When it comes to beautiful villages, the South of France is a shameless show-off. With the hills rising steeply above the Mediterranean coast, the Cote d’Azur is simply littered with perched medieval villages rich in history and atmosphere.
There are so many delightful villages to explore from Nice that narrowing it down to just five almost seems cruel (and will no doubt attract some argument) but here are some of favourite villages that you must see whilst on holiday in Nice.
Saint Jean Cap Ferrat
Jutting into the Mediterranean, the little seaside village peninsula of Saint Jean Cap Ferrat is just 8km from Nice and is one of the three major capes of the French Riviera, perhaps even the most beautiful. It is also one of priciest in terms of real estate with plenty of secluded villas hidden behind high fences, belonging to the rich and sometimes famous. The only one of these villas that is open to the public is the flamboyant flamingo-coloured Villa Ephrussi de Rothschild, built by Beatrice Ephrussi de Rothschild. It gives an interesting insight into how the super wealthy lived during the Belle Epoque. The walking tour of the gardens here features nine breathtakingly themed gardens and a famous musical fountain which "dances" to Mozart every twenty minutes or so.
The village itself is rather small but there are many lovely terrace cafés and restaurants along the port. The three beaches which are probably the best attraction for the casual visitor include Cro de Peï Pin which is the biggest beach located just north of the port; Paloma Beach which is most protected from the winds, has less sun in the afternoons, and is about 5-10 minutes walk from the port; and, finally, Passable Beach which has some pretty views of adjoining Villefranche. Our favourite part of St.Jean-Cap-Ferrat though is its awesome hiking path, which will take you along the rocky seaside all the way around the peninsula and has breathtaking views to go with it.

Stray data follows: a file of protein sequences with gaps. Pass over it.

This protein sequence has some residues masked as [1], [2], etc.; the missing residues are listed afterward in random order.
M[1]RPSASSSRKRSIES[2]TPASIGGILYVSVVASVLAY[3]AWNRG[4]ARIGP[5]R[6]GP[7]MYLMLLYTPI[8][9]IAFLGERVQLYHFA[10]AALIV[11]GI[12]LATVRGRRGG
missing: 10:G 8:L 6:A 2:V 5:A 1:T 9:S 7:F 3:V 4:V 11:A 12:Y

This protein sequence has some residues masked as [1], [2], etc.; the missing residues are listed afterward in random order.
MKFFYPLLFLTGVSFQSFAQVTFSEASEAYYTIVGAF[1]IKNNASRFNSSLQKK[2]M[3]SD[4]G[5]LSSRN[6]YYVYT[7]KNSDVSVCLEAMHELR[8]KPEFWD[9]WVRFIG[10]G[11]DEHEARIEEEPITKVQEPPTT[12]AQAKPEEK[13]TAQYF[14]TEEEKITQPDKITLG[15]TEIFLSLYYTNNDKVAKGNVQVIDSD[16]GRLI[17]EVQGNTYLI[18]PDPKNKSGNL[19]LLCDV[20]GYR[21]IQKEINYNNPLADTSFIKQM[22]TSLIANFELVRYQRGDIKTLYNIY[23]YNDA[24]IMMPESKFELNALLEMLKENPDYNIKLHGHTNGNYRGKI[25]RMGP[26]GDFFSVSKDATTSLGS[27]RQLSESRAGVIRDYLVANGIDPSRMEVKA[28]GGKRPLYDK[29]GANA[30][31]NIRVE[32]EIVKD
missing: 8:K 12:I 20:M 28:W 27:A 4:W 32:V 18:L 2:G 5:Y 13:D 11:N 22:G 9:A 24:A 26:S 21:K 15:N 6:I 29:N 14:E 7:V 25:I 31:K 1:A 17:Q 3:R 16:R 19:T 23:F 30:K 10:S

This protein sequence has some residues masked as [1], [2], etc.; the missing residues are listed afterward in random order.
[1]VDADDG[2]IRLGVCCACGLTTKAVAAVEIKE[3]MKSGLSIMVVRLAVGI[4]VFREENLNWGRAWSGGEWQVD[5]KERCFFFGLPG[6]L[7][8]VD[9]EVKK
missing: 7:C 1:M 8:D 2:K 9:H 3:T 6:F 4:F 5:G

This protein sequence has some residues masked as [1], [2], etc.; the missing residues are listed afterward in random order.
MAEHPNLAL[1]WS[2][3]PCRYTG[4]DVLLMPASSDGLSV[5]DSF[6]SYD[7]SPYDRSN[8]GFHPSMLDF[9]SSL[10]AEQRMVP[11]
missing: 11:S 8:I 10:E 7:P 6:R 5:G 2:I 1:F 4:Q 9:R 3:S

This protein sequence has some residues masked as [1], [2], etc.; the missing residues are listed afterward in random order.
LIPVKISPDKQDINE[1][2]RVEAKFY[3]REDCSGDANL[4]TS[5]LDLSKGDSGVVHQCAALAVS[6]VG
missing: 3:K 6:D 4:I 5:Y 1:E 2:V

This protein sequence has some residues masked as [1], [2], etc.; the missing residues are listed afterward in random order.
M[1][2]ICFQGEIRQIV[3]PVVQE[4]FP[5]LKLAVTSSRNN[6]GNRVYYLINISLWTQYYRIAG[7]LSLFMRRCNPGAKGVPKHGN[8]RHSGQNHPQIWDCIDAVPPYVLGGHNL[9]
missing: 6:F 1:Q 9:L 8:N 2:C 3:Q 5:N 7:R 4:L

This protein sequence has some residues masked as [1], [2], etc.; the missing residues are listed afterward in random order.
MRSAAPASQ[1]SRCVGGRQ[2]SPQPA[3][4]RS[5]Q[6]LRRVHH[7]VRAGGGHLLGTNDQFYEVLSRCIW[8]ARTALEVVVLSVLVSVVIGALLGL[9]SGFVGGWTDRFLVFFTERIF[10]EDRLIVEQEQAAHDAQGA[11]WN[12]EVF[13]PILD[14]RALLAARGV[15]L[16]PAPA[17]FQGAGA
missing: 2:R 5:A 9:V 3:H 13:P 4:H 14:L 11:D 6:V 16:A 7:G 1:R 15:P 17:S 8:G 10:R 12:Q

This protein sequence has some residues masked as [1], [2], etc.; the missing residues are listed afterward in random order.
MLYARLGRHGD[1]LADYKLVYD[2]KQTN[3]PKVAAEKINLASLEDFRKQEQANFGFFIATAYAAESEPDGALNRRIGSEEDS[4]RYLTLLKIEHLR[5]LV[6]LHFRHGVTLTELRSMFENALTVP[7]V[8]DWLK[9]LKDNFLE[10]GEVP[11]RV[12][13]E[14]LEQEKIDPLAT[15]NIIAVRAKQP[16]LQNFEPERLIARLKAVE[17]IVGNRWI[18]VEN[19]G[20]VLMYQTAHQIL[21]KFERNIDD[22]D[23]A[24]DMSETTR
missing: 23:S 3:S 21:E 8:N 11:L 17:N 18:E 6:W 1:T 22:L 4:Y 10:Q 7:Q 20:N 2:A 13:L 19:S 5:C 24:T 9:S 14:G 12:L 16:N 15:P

Located a little inland from the French Riviera near Antibes, the lovely little village of Biot is a real treasure trove with a rich history. The village is famed for its glass production, where Eloi Monod created La Verrerie de Biot. By introducing carbonate of soda to the glass making process he paved the way for world-renowned bubble glass. There are many different glass studios in Biot, and quite a few of them can be visited free of charge.
The history behind this perched village is quite fascinating. It was first colonised by the Romans almost 2000 years ago, was a Templar's commander in the 13th century and was then invaded by Maltese knights. There is evidence of all of this in the medieval gateways, coloured mosaics, and Maltese crosses you see as you stroll through the village. Biot was abandoned after the plague destroyed it but repopulated again by 50 families originating from Italy in 1470.
If you ever manage a day trip out to Biot make sure you don't miss out on the large Gardens of la Chèvre d'Or, which cover about a hectare of land that includes pretty terraces, citrus trees and Italian style gardens brimming with flowers. A little insider tip: the orange infused vinegar sold at "Le Mas des Orangers" is simply divine.
Peillon is a tiny medieval village with true Old World charm, situated about 20km from Nice with picturesque cobblestoned streets and lovely historic buildings. It is so tiny and inaccessible that no cars are allowed inside the village. You will need to park near the plaza, which is the entrance to the village. Due to its size, there is just one little gift shop in the area called "La Maiouneta" (meaning little house in Nice dialect) where you can find some postcards, paintings, and hand-made ceramics modelled by local artisans for sale.